Undoubtably, state channel solutions by Celer Network, Counterfactual and Connext do offer substantial improvements in cost and transaction throughput over operating directly on the main chain. Channel exits and exit *proofs *remain an education challenge and point of friction that needs to be better understood for greater adoption.
They do represent a more complex solution than a sidechain, mentioned above, and will add costs in regards to development time but they do typically offer well documented and feature rich simple SDKs and APIs to help with this. They have also been more battle tested than solutions like Plasma and are in production use by several projects around the world.
We would advocate the use of state channels when businesses require to transact assets in large volumes a.k.a. micro-payments. They represent a common solution to a common problem as long as the trade offs are understood. They are without a doubt a solid solution for businesses which operate as the middleman or hub facilitating interactions between its users.
Plasma is a newer bread of scaling solution aiming to provide a trust minimised alternative to state channels and sidechains. They heavily rely of cryptography, cryptoeconomic incentives and game theory to provide a solution which is completely trustless and has greater decentralisation. Interestingly plasma solutions such as Matic leverage proof-of-stake side chains as well to reduce the ability to censor or collude as a Plasma provider.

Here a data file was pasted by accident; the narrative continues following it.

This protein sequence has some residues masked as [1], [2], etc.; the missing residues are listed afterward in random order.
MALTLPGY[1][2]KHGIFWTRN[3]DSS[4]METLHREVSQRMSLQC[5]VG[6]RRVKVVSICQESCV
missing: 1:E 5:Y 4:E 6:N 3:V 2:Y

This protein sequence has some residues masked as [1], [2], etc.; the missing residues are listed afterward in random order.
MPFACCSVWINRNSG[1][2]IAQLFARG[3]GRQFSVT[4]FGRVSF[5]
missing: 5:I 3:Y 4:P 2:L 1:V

Plasma relies on merkle proofs submitted to the main chain by the validator so users must still wait for confirmations in order to consider their transactions complete and final. There is also a concept commonly called watch towers which are required to ensure that when malicious actors attempt to cheat or if another party is offline, the watch tower will ensure that fraud proofs are correctly submitted to combat this malicious behaviour.
They reduce some of the issues of state channels in that funds are not custodially held, can always be recovered and malicious plasma operators do not have the opportunity to steal funds. They present the very bleeding edge of the scaling debate on Ethereum and in our opinon still have work to do in regards to bringing these type of technology to the developer masses. Plasma implementation also currently have long exit games initiated when users leave the plasma chain and move to the root chain, this can also be problematic for application developers in terms of UX.
Plasma represent a viable scaling option and should be used when necessary. There is most definitely an increased level of complexity and costs to be had from utilising these solutions which should reduce over time as products and services mature.
To wrap up, I hope the above has given you an insight into the current options which are applicable to projects which need to leverage higher levels of scale.
All options have trade-offs in some form so each application of them needs to be assessed based on the requirements of the project themselves.
In the future we will see these tools mature even further and we are confident that the challenges touched on above can be resolved as adoption grows.
If you want to speak to us directly about how to leverage these tools please reach out to us using the links below.
Email — firstname.lastname@example.org
Twitter — @blockrockettech
Check out our community meetup for our up and coming events — Blockchain Manchester
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For more high level info on the topics above take a look below: